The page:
Norovirus Figures Soar
In December, the Health Protection Agency (HPA) announced that confirmed laboratory reports of norovirus, the winter vomiting bug, were 83% higher than the same time last year, with the outbreak occurring months earlier in the winter season than usual.
It has been estimated that more than a million people were struck down by the illness.
Scientists at the HPA identified a new strain of norovirus, known as Sydney, and believe that the new dominant variant could explain why there was an early start to the UK’s vomiting bug season.
As part of its health surveillance, the HPA carries out genetic testing of norovirus strains from cases in England and Wales. Testing carried out when cases started to rise in October 2012 revealed a cocktail of different strains that were circulating, including Sydney 2012 and another called New Orleans 2009, although no one strain was dominant.
However, the latest testing of the most recent outbreaks has now shown that Sydney 2012 has overtaken all others to become the dominant strain.
A source at the HPA said, “This could be an explanatory factor in why there was an early start to the season.”
Sydney 2012 was first seen in Australia (and takes its name from the place it was first identified) but has also been seen in France, New Zealand and Japan.
Fortunately, the HPA says the new strain does not cause more serious illness than others and the methods of managing cases and outbreaks are the same for any strain of norovirus, such as washing hands thoroughly.
John Harris, an expert in norovirus at the HPA said, “Norovirus activity always varies from year to year and although we might have expected cases to rise again now we have passed the New Year period this hasn’t been the case. We can’t read anything into this fall and don’t know how busy the rest of the season will be.”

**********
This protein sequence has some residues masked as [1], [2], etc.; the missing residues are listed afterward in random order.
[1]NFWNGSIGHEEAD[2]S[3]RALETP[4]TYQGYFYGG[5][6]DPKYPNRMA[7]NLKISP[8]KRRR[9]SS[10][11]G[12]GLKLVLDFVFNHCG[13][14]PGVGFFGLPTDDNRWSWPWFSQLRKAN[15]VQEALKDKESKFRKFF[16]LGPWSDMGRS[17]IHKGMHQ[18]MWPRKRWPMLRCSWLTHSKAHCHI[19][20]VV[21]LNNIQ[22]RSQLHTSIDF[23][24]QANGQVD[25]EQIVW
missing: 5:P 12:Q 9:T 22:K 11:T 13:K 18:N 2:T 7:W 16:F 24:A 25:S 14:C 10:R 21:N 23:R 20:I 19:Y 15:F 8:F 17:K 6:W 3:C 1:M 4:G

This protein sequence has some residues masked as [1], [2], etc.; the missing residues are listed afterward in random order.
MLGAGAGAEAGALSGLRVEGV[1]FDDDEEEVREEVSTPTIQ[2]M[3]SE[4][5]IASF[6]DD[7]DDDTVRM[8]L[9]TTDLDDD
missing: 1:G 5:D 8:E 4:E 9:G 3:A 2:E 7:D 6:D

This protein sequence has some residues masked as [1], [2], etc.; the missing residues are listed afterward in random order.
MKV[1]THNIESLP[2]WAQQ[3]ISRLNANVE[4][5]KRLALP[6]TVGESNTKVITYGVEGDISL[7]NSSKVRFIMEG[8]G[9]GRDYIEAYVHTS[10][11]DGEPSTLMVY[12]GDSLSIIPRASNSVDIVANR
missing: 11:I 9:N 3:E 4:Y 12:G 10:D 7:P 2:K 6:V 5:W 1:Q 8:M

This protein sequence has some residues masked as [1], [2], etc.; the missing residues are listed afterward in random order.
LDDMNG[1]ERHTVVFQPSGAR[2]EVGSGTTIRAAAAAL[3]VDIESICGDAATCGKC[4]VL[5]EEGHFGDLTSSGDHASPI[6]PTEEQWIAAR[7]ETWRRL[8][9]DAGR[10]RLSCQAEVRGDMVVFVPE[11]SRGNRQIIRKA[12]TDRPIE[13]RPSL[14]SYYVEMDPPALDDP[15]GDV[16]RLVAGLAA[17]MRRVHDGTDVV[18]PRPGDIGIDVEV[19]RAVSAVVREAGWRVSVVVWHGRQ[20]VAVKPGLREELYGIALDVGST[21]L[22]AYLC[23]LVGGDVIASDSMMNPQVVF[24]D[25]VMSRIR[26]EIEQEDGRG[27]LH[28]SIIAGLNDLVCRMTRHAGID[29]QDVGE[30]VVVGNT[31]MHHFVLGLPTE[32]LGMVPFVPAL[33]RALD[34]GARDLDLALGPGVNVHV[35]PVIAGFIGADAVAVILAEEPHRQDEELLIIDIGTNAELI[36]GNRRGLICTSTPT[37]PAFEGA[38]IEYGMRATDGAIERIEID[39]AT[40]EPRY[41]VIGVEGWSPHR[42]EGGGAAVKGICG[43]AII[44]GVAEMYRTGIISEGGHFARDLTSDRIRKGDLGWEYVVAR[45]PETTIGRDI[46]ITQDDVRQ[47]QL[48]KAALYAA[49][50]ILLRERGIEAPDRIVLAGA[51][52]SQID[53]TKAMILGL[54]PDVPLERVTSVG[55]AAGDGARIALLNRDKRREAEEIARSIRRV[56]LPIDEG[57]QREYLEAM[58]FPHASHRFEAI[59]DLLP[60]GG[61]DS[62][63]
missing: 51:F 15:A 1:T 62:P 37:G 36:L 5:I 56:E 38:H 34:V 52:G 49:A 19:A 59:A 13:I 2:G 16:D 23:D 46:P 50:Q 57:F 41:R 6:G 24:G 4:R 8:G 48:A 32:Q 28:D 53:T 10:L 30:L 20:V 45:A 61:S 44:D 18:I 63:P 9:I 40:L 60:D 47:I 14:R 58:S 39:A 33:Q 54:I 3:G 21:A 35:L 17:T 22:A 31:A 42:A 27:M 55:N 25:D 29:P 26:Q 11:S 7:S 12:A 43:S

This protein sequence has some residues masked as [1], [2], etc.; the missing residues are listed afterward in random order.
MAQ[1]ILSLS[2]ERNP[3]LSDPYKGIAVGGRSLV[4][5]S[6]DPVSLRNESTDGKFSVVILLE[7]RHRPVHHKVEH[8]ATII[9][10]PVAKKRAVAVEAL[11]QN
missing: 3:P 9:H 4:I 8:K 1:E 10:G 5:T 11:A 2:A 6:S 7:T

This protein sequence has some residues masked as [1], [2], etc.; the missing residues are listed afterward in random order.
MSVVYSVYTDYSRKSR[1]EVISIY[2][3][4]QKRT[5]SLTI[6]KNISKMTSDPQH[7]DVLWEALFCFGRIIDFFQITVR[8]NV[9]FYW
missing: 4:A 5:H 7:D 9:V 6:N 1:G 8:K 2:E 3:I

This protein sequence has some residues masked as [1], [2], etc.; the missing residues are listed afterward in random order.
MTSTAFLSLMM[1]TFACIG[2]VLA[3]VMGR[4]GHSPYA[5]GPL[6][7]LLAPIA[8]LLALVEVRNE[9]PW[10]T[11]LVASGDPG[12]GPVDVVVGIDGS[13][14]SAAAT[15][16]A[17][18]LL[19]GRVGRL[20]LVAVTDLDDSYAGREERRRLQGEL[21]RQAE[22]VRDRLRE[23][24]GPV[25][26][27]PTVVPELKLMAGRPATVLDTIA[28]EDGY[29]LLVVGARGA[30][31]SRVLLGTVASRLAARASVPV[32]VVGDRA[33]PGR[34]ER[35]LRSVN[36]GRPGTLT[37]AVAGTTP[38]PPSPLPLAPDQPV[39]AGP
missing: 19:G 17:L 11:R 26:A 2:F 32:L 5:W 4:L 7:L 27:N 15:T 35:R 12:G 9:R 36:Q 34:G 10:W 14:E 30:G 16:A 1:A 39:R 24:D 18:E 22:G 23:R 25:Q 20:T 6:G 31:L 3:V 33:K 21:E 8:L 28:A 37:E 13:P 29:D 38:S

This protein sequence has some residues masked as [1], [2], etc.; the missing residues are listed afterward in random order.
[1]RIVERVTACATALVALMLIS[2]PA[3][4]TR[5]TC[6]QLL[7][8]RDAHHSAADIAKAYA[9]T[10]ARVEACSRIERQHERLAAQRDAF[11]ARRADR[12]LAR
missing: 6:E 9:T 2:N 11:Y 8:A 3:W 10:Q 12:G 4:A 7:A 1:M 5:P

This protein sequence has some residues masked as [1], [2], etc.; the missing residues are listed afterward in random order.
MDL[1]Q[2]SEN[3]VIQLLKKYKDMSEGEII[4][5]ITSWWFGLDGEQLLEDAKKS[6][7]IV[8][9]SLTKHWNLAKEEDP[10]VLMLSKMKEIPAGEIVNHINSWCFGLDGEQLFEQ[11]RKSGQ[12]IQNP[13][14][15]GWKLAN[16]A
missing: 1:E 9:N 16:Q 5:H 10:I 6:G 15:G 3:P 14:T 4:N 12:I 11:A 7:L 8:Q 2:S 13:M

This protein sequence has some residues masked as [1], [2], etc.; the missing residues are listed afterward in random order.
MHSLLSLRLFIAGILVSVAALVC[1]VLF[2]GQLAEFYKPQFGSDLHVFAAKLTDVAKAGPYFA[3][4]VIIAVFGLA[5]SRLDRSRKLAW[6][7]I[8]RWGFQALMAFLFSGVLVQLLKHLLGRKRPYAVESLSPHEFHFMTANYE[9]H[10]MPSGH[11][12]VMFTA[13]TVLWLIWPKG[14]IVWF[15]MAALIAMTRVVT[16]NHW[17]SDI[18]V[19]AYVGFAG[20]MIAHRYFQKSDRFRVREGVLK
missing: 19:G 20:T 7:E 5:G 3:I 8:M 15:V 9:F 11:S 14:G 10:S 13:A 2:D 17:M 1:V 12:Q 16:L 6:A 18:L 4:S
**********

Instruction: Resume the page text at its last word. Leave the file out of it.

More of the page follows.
Norovirus is considered by HPA to be highly contagious and can be transmitted by:
- Contact with an infected person
- Contact with contaminated surfaces or objects, such as door handles or banister rails
- Consuming contaminated food or water.
The virus spreads particularly rapidly in closed environments such as hospitals, schools and care homes.
Symptoms of norovirus include a sudden onset of vomiting and/or diarrhoea. Some people may have a temperature, headache and stomach cramps. There is no specific treatment for norovirus, which should run its course within a couple of days, and the NHS advice is that sufferers do not generally need to see a doctor but should have plenty to drink and take paracetamol if necessary for fever or pains.
To prevent the virus from spreading further, it is advisable:
- To wash hands frequently
- Not to share towels and flannels
- To disinfect any surfaces that an infected person has touched
Those who have been ill with suspected norovirus are normally advised not to return to their normal places of work or study until at least two days after the symptoms have stopped. For those working with food, it is particularly important during this time they should not prepare food for others and should avoid contact with others.
Organisations such as the hospitals, care homes, schools and leisure facilities should have documented procedures for preventing the spread of infection and responding to a norovirus outbreak. Those working in the healthcare or food industry should follow their employer’s rules on recommended times before returning to work.